I was lucky this morning and woke up early, very early, at about five fifty. I decided to get up and get ready for the day – no need to go back to bed and we have a big day ahead of us and normally (on this trip) it is Dominica getting up early to get us ready so I knew that she would appreciate if I was up and ready before she even woke up. If I had time I planned to go down to the lobby and upload more pictures if there was time.
By a little after six, though, Dominica was awake and we decided that since we were awake that there would be no point in sticky to our original “lazy” plan of catching the nine thirty train our of Mϋnchen to Salzburg but we could rush and make the same train schedule but at seven thirty instead – the same train route runs every two hours which is really nice. So even if you miss your train the worst thing is that you have to sit in a nice train station for two hours having some coffee or gelato. Not too bad.
So we were running around like crazy trying to go from asleep to packed and ready to head out the door in about thirty minutes tops. We made it and were out the door at ten after seven which gave us very, very little time to make it to the train station and when we are fully loaded with children and luggage we do not move quickly. So it was a rough haul the eight hundred metres from the hostel to the train station. We were hot and soar by the time that we arrived and we made it by the skin of our teeth for the early train, but made it we did.
I grew up a bit of a train fanatic, my father got me into model railroading at a very young age and being into model railroading introduced me to European passenger rail long before I ever came to Europe for the first time. When I went to Germany in 2009 I was quite excited to be able to ride on DB which I had wanted to ride since I was probably ten years old. From my childhood there were three rail lines that I always wanted to ride: Germany’s DB, Switzerland’s SBB and Austria’s ӦBB. We’ve been riding DB for weeks now and we got to ride SBB, which was awesome, several times while passing through Switzerland. This morning I finally got to ride the last of my childhood fantasy train lines, Austria’s ӦBB.
Not only did we get to ride the Austrian line out of Mϋnchen but as this was the huge Mϋnchen to Vien (Vienna) to Budapest express line this was the ӦBB’s flagship, high end, ultra luxurious high speed RailJet. This is the be all, end all of European passenger lines and puts even the Swiss SBB lines to shame in comfort and style. There is no denying that I was excited when we boarded the RailJet and moved into First Class.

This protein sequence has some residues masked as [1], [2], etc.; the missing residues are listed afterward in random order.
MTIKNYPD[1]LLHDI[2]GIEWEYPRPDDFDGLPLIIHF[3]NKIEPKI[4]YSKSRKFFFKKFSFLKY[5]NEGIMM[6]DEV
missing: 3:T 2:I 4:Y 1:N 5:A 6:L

First Class means “at seat” dining, which is awesome. The prices were really good too. So Dominica and I both ordered breakfast since we hadn’t had time to even grab coffee at the train station. Dominica got a yoghurt with fruit and muesli and coffee. I went for the smoked salmon with horseradish, a delicious hot roll and a bottle of wine (only available to passengers sixteen and over, lol.) Breakfast was delicious and service at our seats was very nice. We were lucky enough to get a four seater spot with our own table which is the normal way that we travel if possible.
RailJet also really shines at having great informational displays. I first saw this in Switzerland on the SBB but this was even better. The overhead displays on RailJet also give great information as to upcoming stops, planned and real times of arrival, different map displays showing the position of the train, current speed, etc. It makes travel much more interesting. The only thing that SBB did better in the display department was having a “follow along” Google Earth video going along with the train from time to time.
Getting into Salzburg was very smooth. The train was a few minutes late but our connecting train was the next train on the same track so we didn’t really have to worry about being late since the next train had to wait for us anyway.
The next train was not RailJet but still very nice. In this one we got a private cabin which is our favourite way to travel. A six seater couchette is totally the way to travel with kids. The first class cabins are great and unlike the older DB couchette that we took a few days ago that didn’t have any air conditioning this one had power at every seat, working and adjustable temperature controls per cabin, much more modern appointments and seats that convert into beds. Very cool.
One this that we learned today is that in Europe “first class” does not refer to the first class but is actually a term for second class and second class is what the third class is called. True first class is actually called “business class”. Very confusing. I would have thought that business class would have been an in-between level. Having something above first class makes no sense unless you are thinking of it as the zero class.